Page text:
In person teaching, meerkats, pollinators and much more in this edition...
Zoology alumni and friends
We were delighted to welcome the undergraduates back in to the Department. It is wonderful to have our lecture theatres and teaching laboratory full again (socially distanced!), and to have students buzzing around the place.
Before term, some students came back to take part in a wide-ranging, multimedia and in-person field course, with most experiencing taught fieldwork for the first time at Cambridge.
Our first virtual lab tour in April this year was a great
success, enabling us to bring together both speakers and alumni from all over
the world to share ideas and insights about current research projects being
done in the Department. We have decided to do this again, with three new
scientists eager to talk about their research with you. You can join us via the booking link at the end of this newsletter.
Best wishes to you all,
Director of Alumni Relations and Fundraising
The students are back in town!
Because of the COVID-19 pandemic, our first and second year students had so far missed out on all opportunities for field courses. But this
September we welcomed 120 of them back to Cambridge for a field course that was
a mix of online teaching (the first ever online field course teaching in the
Natural Sciences) and field outings, class exercises in the open air, and
independent project-based learning.
It was wonderful to see our students in the
field once again, feeling the mud under their feet, hearing bees buzzing on the
ivy flowers, and watching flocks of waders wheeling over the mud-flats of The Wash. The course involved a massive effort for huge numbers of staff,
post-docs and students, and was masterminded by Ed Turner.
The above photo was taken at Snettisham by Aili Wang, a new Part II Zoology student.
Ed Yong (Part II 2002) won the the 2021 Pulitzer Prize for Explanatory Writing. Ed writes for The Atlantic and he is the first of their reporters to win a Pulitzer Prize. The prize was awarded for his reporting on the COVID-19 pandemic. Read more >
Mike Brooke (Part II 1971), our recently retired Strickland Curator of Ornithology, came second in the recent Cambridge Half Marathon '70 and over' category (men and women).
The global decline of polinators
A team led by Lynn Dicks has provided the first index of the
extent, causes and effects of the dramatic global decline in the animals that
pollinate our crops. Habitat loss, changes in land management and pesticides
are identified as the main culprits. The decline is already having impacts on
people as a result of reduced food production due to pollination deficits,
especially in the Global South, but the effects ripple out into the world’s
ecosystems. As Lynn remarks: "Pollinators are the creatures that affect our daily life. We notice and feel
How the meetkat got its fame
What propelled the meerkat, a small mongoose
from southern Africa, to its undisputed celebrity status as one of the most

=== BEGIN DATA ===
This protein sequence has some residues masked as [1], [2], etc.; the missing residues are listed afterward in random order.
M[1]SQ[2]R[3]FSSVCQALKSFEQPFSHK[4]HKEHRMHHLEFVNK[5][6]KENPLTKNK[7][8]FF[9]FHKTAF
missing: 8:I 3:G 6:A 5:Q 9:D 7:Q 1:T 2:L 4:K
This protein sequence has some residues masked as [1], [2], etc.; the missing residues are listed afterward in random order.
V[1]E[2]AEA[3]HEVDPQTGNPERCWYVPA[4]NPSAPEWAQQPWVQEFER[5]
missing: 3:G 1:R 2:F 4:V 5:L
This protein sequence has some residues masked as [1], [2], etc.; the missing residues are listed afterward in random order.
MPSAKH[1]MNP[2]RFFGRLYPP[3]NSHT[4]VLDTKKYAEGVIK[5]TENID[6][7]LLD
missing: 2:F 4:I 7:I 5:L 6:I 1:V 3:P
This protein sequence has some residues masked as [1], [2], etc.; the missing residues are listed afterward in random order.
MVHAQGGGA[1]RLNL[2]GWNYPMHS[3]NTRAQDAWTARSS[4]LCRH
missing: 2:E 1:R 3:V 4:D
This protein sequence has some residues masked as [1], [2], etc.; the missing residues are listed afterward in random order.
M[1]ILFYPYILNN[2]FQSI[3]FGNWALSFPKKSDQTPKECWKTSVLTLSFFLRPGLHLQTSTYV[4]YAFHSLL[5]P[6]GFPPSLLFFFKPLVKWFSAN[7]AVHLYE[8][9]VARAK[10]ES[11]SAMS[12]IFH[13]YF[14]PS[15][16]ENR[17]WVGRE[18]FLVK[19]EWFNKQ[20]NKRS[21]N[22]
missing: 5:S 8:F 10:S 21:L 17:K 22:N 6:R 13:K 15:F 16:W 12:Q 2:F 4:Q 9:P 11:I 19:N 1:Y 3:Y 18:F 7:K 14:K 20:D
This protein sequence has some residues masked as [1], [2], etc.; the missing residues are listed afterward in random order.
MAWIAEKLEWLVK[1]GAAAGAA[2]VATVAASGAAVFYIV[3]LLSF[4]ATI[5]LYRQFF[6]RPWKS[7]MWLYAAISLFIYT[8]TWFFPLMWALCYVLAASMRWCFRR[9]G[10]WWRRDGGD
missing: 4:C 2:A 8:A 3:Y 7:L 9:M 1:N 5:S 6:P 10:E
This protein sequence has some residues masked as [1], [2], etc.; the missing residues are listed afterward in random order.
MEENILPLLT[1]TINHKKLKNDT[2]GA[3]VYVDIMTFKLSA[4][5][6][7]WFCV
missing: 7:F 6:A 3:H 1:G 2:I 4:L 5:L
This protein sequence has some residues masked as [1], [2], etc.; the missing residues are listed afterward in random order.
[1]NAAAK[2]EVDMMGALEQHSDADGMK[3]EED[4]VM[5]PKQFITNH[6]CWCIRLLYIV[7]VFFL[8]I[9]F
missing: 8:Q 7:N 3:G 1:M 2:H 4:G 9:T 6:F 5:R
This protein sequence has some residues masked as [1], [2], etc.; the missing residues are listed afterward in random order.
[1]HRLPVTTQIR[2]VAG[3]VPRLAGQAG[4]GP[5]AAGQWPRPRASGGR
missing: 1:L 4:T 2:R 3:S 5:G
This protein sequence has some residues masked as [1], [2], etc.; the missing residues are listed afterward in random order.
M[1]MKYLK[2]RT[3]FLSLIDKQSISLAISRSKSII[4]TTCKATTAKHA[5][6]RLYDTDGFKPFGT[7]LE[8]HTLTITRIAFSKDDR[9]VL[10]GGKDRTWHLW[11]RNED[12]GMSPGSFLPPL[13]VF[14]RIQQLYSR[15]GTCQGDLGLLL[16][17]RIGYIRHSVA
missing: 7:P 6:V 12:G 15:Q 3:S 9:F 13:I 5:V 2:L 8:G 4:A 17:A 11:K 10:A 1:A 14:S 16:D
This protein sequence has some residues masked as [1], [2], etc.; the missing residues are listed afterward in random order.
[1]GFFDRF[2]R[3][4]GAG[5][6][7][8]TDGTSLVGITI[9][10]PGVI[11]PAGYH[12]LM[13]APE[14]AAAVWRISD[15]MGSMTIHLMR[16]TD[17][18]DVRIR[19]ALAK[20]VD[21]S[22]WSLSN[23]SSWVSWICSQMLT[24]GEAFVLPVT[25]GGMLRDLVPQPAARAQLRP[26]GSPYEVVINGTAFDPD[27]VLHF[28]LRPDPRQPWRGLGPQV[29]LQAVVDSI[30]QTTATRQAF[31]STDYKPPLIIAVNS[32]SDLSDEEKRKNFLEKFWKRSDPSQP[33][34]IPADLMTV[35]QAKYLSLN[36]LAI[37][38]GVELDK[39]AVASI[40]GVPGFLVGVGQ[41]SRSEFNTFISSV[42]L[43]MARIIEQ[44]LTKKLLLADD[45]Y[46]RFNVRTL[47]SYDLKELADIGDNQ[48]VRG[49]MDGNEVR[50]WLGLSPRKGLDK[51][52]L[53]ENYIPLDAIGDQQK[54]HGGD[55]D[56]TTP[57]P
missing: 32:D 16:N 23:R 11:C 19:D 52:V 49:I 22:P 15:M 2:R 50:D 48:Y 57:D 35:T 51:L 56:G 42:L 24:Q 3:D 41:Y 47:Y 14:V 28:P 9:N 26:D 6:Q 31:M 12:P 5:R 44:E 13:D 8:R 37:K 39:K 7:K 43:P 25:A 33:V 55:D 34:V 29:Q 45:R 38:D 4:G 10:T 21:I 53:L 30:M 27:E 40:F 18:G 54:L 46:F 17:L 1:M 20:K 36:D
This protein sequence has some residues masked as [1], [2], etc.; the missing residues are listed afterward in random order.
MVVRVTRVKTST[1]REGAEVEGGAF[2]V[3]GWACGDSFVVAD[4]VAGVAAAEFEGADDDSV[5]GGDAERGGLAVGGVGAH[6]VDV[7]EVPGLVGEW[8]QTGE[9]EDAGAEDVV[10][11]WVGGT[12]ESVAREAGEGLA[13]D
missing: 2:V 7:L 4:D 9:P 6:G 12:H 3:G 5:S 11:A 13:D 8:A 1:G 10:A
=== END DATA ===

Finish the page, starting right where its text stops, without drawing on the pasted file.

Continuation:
instantly recognisable animals on stage and screen, and as one of the best understood wild social mammals on the planet? Well, it would not have happened without Tim
Clutton-Brock, who had the initial hunch that individual animals from a range
of different groups could be monitored in the wild. And it would not have
happened without hard-boiled eggs...
The Duke of Burgundy has suffered one of the worst long-term
declines of any UK butterfly species. A recent study, led by Edgar Turner and carried
out by the Insect Ecology Group, focussed on the egg-laying habits
of adult females and found that they preferred dense, sheltered patches of
large specimens of cowslips, their host plant. As lead author Matt Hayes
outlines: "This will require quite subtle management practices that will leave
long enough between shrub clearances for the cowslips to grow large enough
amongst shelter and encourage the Dukes to lay eggs."
Q&A with Sarah Luke (Part II 2009, PhD 2016)
As Sarah leaves for pastures new as an Assistant Professor in the
Department of Environmental Science at the University of Nottingham, she looks
back on her experiences as an undergraduate, PhD student, and post-doc in the
Department. Read about dancing in the rain at Juniper Hall and
discover how field courses can alter your life.
Carl Pantin – the fifth Professor of Zoology
Carl Pantin (1899 – 1967) was in post as Head of the Department of Zoology from 1959 to 1966. His career encompassed both the more traditional studies of anatomy and the rapidly developing fields of experimental zoology that characterised the Department in the middle of the last century. His research focussed on an impressively eclectic range of animals, from amoebae and nemertines to crustacea and, perhaps most importantly, the coelenterates.
A (Very) Short History of Life on Earth
Henry Gee (PhD 1991) tells the story of life on our planet, from its birth four and a half billions years ago, to beyond its end, a billion years hence.
"Who will enjoy this book? Everybody!" – Jared Diamond
"A hugely enjoyable page turner." – Literary Review
Why do so many incompetent men become leaders?
Thursday 4 November 2021, 12.00pm GMT
The Department's 5th Annual Equalities and Wellbeing Lecture will be given online by Professor Tomas Chamoro-Premuzic on the topic of why so many incompetent men become leaders.
Virtual Zoology Lab Tours
Saturday 13 November 2021, 2.30pm GMT
Our first virtual Zoology lab tour was a great success so we have decided to hold another one in November, when we hope we can brighten up a Saturday afternoon. Our speakers will be exploring:
- Colourful Cichlids with Dr Emilia Santos
- The First Animals with Dr Emily Mitchell
- Beautiful Butterflies and Dirty Maggots with Professor Chris Jiggins
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